It is a general rule in Danish law is that civil disputes can be settled by the courtsArbitration is an alternative option to the general rule that disputes are to be decided by the courts. An arbitration requires, in contrast to the courts, that the parties by agreement agree t let the dispute to arbitration. The parties have concluded an agreement to a particular dispute or any future disputes in a particular legal relationship shall be settled by arbitration, the agreement, that the dispute should not be resolved by the courts, but, on the other hand, by the parties agreement established the permanent court of arbitration.
The tribunal consists of one or more arbitrators, as the parties themselves choose.
Arbitration is thus characterized by the fact that the parties instead of going to court reduces the private law, the arbitral tribunal, which shall decide the dispute with binding effect for the parties. The basis for this is the between the parties concluded a special agreement. The tribunal can either be established through a commerce or on a stand alone basis. An agreement for arbitration shall be inserted frequently in the contracts, why arbitration usually will be agreed upon before the dispute arises.
However, the parties have also to agree on arbitration after the dispute has arisen.
The arbitral tribunal hears the dispute in accordance with the guidelines, which the parties have agreed to the treatment. The parties have chosen institutional arbitration is used, as a rule, the selected institution's rules of procedure, while the parties by ad hoc arbitration which in most cases uses some standardprocedureregler. The arbitral tribunal shall decide the matter by order, and order, like a judgment of the courts, be enforced by the bailiff's court. The parties have the possibility to appoint arbitrators that have special knowledge in the subject matter, the dispute concerned. While the judges of the courts in general are generalists, and opens the arbitration to establish a private court composed of specialists. Arbitration takes place behind closed doors, while the civil administration of justice by the courts is based on a offentlighedsprincip, which as a rule is free access to the deliberations of the court. ex. competitors and the press do not get familiar with the case. The arbitration award is final In contrast to court proceedings, where a judgment as overriding a rule may be appealed, the parties agree in an arbitration virtually undtagelsesfrit that the order is final and cannot be appealed to an ”appeal”-the court of arbitration. Voldgiftskendelsens finality implies that disputes everything else just gets faster settled by arbitration than by on the merits, because often time-consuming appeal are cut off. Like the courts voldgiftsretterne the applicable law However, in contrast to the courts, which must decide disputes according to law, by arbitration agreement that the arbitral tribunal shall decide the case on the basis of equity, ie. freer considerations, including what the tribunal considers to be reasonable and fair in the concrete case. An arbitration can not be appealed, and this may be perceived as inappropriate by the losing party, if it considers that the arbitration award is wrong.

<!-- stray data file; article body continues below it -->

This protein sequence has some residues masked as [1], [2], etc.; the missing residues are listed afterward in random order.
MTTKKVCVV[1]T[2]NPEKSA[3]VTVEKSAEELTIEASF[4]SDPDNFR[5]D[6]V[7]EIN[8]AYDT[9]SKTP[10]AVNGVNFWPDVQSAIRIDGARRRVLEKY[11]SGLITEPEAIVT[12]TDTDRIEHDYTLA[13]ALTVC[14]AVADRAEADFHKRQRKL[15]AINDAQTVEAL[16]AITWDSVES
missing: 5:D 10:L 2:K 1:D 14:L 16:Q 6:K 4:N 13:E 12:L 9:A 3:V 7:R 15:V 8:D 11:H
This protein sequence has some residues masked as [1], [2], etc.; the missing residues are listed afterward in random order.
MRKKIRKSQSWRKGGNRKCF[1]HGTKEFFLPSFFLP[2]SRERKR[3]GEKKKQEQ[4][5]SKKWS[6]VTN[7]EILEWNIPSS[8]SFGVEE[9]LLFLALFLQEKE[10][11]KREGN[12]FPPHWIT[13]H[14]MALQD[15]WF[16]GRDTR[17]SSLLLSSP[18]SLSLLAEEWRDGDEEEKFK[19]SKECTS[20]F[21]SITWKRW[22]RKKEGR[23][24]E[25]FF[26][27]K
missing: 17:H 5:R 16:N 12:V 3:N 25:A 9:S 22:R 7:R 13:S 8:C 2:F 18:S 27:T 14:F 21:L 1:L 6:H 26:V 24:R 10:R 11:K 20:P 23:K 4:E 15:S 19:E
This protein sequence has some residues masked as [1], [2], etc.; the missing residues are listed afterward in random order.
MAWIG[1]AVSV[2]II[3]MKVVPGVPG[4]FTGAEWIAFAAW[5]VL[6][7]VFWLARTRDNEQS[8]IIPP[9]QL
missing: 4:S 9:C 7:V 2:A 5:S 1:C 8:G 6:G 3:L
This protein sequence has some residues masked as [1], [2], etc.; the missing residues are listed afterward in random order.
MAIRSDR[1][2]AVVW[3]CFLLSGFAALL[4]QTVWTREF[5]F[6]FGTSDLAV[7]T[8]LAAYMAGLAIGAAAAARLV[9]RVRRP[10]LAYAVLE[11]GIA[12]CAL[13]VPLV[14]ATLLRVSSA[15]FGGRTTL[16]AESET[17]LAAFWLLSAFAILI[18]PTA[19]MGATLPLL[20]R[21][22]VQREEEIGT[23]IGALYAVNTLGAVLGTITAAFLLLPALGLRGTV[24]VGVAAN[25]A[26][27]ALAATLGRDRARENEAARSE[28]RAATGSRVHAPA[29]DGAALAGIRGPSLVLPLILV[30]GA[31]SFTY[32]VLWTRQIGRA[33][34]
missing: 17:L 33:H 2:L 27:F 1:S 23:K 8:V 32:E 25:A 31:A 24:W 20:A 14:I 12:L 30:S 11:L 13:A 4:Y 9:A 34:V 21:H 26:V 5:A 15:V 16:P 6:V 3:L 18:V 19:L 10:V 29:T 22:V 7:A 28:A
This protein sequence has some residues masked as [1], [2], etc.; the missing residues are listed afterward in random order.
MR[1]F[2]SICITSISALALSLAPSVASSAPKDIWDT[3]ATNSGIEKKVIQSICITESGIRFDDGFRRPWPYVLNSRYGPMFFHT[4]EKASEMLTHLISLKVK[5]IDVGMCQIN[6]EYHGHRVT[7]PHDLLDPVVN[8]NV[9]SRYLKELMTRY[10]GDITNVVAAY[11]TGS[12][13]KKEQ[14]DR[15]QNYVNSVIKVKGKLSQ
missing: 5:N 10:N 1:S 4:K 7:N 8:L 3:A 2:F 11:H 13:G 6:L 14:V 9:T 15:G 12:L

This prevented the losing party from having the case judged on the new.
The lack of provision for appeal does not mean, however, that there is the opportunity to get the award disregarded as invalid, but it can be experienced as a problem in the ”intermediate range”, between ”wrong” and invalid arbitral awards. Process costs especially in the smaller cases to be excessive by arbitration. This is due to the parties must pay the arbitral fee, why only larger cases can usually bear the arbitration costs and expenses. Arbitration can be a problem for retsudviklingen, because voldgiftprocessens confidential nature, involve the public, including retsanvenderne, do not get the knowledge of the present case the arbitration awards.